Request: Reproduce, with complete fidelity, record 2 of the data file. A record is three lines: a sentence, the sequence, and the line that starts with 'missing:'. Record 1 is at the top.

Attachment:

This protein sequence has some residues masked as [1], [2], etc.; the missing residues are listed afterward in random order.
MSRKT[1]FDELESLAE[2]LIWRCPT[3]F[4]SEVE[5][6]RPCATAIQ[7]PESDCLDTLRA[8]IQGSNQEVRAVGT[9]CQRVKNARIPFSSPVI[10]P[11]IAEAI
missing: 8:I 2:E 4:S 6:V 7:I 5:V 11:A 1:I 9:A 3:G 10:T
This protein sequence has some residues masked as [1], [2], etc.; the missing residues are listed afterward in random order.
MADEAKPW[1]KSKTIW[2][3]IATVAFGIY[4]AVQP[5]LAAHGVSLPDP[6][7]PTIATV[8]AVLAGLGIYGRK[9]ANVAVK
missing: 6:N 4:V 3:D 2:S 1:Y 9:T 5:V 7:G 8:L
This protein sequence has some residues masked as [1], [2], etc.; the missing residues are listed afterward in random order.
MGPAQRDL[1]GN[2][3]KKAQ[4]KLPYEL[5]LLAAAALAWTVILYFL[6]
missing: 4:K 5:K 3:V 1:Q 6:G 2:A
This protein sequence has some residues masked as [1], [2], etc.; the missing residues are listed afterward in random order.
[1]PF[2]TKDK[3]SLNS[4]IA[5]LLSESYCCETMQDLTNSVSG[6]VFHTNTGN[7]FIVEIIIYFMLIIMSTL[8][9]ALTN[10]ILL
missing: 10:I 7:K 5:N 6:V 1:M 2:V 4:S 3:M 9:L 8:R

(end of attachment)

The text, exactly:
This protein sequence has some residues masked as [1], [2], etc.; the missing residues are listed afterward in random order.
MADEAKPW[1]KSKTIW[2][3]IATVAFGIY[4]AVQP[5]LAAHGVSLPDP[6][7]PTIATV[8]AVLAGLGIYGRK[9]ANVAVK
missing: 6:N 4:V 3:D 2:S 1:Y 9:T 5:V 7:G 8:L